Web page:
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Cannabis could be effective in weaning Canadians addicted to opioids off the deadly drugs, according to a University of British Columbia study that examined existing research on how marijuana affects those with mental-health and substance-abuse issues.

BEN NELMS/REUTERS

Cannabis could be effective in weaning Canadians addicted to opioids off the deadly drugs, according to a University of British Columbia study that examined existing research on how marijuana affects those with mental-health and substance-abuse issues.

Zach Walsh, a clinical psychologist and cannabis researcher who led the study, says the research shows many people are using cannabis to replace or lower their intake of heavier medications, though he cautioned that more medical trials are needed to prove how marijuana is helping those addicted to opioids.

"We need to explore the possibility that someone could substitute cannabis for an opioid and, most addiction professionals would agree, that cannabis is an easier habit to kick …" said Dr. Walsh. "So if you can transition to cannabis, then wean yourself off that, that might offer some opportunities for people."

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Dr. Walsh and his team of five other researchers from UBC and two American institutions reviewed all studies involving mental health and marijuana published since 1960, and found a pronounced link between opioids and cannabis. Dr. Walsh said he hopes the study, published in the latest issue of the Clinical Psychology Review journal, will lead doctors and counsellors to rethink their views on cannabis.

"This is like any other medicine: You want to look at the harms, you want to look at the benefits, you want to be specific to conditions and listen to your patients," Dr. Walsh said.

Federal Health Minister Jane Philpott will host a conference this weekend in Ottawa to discuss an opioid crisis that has killed hundreds in British Columbia alone and resulted in thousands of overdoses, taxing police, fire and emergency health departments.

B.C. declared a public-health emergency in April as fatal overdose deaths spiked across the province, many linked to the powerful opioid fentanyl, which is now detected in more than half of deadly overdoses. By the end of September, 555 people had died in B.C., surpassing the number of fatalities for all of 2015.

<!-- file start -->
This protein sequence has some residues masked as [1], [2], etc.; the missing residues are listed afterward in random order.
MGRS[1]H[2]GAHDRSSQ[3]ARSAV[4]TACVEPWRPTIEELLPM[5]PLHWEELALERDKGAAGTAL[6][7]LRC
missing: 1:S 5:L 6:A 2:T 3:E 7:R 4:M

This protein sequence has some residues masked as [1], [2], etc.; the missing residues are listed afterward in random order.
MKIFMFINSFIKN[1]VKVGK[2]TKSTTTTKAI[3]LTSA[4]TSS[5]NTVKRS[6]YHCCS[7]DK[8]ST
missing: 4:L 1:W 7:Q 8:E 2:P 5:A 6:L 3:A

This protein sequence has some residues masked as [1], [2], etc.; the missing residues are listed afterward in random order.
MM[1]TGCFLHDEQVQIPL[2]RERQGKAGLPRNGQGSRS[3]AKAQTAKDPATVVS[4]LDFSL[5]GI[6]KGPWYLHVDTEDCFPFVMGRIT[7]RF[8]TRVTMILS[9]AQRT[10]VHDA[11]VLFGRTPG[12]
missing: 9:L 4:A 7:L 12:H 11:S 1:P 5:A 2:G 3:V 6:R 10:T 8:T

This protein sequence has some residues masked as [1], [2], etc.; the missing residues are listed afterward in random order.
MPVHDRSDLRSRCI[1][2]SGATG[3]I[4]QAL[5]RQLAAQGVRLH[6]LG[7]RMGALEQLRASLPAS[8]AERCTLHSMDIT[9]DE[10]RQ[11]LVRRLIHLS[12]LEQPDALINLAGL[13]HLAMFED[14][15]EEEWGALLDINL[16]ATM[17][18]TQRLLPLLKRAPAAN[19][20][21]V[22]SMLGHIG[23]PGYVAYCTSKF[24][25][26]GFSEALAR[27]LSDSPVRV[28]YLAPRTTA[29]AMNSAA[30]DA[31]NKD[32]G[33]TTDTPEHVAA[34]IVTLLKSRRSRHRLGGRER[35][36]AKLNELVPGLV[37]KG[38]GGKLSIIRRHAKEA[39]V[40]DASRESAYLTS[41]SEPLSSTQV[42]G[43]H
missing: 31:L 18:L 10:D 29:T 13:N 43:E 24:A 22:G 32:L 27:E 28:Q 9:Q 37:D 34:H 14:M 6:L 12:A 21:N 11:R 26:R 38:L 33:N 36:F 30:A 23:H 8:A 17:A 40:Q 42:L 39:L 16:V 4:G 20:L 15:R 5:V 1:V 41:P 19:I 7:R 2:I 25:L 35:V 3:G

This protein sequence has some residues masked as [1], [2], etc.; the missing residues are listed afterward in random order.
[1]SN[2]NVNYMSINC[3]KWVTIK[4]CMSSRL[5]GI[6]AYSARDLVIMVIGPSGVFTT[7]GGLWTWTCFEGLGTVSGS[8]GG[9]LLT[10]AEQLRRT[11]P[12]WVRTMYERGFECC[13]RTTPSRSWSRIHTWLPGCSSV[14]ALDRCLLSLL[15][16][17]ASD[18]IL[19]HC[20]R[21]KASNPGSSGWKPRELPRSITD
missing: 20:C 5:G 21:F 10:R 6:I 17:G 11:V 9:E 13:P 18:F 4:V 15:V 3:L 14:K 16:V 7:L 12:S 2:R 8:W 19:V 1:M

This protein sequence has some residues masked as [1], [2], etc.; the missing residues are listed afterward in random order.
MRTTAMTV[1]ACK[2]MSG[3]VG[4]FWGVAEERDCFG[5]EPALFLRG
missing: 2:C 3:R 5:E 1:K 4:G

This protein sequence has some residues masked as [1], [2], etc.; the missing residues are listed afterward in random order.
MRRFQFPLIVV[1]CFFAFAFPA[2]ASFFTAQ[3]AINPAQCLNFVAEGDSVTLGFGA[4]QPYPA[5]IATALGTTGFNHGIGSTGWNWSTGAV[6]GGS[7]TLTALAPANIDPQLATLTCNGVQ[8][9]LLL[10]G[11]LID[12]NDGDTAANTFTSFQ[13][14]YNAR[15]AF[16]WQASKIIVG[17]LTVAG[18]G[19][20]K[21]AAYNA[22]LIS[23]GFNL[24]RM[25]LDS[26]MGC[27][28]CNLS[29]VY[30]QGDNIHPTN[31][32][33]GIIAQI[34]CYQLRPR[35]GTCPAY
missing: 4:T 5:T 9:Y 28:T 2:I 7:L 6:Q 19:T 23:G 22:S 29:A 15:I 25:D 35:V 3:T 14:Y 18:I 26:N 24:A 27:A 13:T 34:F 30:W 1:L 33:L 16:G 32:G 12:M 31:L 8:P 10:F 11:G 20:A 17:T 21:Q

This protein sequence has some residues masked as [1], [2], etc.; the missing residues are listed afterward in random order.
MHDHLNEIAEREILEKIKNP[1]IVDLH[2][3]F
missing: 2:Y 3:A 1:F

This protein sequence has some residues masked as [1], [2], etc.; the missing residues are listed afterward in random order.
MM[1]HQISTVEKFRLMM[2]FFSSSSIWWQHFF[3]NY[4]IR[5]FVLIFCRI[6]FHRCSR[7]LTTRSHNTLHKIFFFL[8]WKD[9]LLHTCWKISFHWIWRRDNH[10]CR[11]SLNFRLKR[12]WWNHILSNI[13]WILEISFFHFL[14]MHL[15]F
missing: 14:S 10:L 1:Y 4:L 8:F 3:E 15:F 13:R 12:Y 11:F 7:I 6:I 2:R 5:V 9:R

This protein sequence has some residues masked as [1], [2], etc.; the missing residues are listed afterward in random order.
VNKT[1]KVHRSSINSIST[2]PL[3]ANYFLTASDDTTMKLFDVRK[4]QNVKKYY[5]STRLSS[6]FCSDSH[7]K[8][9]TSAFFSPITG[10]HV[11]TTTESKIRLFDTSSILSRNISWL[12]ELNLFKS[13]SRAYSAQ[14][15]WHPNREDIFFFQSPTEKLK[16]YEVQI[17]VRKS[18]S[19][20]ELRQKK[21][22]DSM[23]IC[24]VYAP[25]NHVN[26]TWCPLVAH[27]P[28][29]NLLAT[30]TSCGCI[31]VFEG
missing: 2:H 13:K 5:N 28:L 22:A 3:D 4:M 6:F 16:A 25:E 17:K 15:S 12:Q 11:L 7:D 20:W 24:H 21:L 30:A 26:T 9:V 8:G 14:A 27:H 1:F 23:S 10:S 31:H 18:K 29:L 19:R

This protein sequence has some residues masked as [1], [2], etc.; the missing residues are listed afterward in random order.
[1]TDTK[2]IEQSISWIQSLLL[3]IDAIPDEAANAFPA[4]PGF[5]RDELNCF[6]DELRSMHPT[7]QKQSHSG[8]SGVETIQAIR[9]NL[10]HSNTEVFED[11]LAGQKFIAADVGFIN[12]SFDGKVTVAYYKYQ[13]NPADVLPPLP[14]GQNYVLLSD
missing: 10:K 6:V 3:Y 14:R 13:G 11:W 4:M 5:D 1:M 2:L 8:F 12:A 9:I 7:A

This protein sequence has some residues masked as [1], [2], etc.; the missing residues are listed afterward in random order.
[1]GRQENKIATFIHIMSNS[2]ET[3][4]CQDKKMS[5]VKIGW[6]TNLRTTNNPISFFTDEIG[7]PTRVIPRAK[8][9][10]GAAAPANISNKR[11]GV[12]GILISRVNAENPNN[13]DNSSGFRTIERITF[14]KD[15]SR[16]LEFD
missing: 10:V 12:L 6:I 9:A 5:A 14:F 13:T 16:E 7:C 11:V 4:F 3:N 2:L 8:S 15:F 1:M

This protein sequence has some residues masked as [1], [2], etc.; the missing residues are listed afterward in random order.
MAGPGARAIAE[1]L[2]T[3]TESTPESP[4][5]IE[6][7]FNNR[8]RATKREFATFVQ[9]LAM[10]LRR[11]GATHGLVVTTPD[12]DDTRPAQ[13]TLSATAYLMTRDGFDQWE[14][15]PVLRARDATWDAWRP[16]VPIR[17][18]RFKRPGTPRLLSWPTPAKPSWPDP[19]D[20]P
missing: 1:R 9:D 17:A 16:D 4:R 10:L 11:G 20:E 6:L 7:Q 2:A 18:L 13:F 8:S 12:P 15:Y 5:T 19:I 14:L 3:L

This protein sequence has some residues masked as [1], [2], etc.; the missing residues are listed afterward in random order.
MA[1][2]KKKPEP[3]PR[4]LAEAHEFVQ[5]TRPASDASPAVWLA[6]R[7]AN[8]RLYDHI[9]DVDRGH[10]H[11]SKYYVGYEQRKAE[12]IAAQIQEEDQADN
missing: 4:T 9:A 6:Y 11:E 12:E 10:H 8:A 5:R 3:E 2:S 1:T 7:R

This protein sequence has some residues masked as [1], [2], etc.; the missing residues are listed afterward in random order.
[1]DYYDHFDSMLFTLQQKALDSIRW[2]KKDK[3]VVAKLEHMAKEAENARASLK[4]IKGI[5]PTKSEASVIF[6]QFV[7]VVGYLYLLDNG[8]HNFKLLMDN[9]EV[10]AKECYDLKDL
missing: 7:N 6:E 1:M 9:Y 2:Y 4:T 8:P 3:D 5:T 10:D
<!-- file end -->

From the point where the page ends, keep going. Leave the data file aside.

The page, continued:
Before last year's federal election, some of Canada's leading addictions experts called on the country's conservative medical establishment to opt for prescribing cannabis instead of frequently abused opioids to treat patients with neuropathic pain and a host of other conditions. Those experts cited studies from the United States, which showed such fatal opioid overdoses dropped by 25 per cent in states that have enacted medical-pot laws.

Dr. Walsh said clinical trials are now needed to show how and why the substitution effect takes place. He added a "dream trial" would compare whether people wanting to stop using opioids in favour of cannabis see better results than those who receive a marijuana placebo or those who try to quit using traditional methods: methadone or behavioural therapy.

He said such trials could be financed by Ottawa after it begins collecting taxes on the sale of recreational marijuana, which is expected to start as early as 2018.

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With legalization of marijuana possible as early as next year in Canada, it's important to identify ways to help mental health professionals move beyond the stigma of cannabis, added Dr. Walsh.

"There is currently not a lot of clear guidance on how mental-health professionals can best work with people who are using cannabis for medical purposes," Dr. Walsh said.

Dr. Walsh said Canada could become a world leader in this type of research, especially since cannabis for trials is controlled much more tightly in the U.S., where pot is expected to remain a federally-prohibited substance for the next several years.

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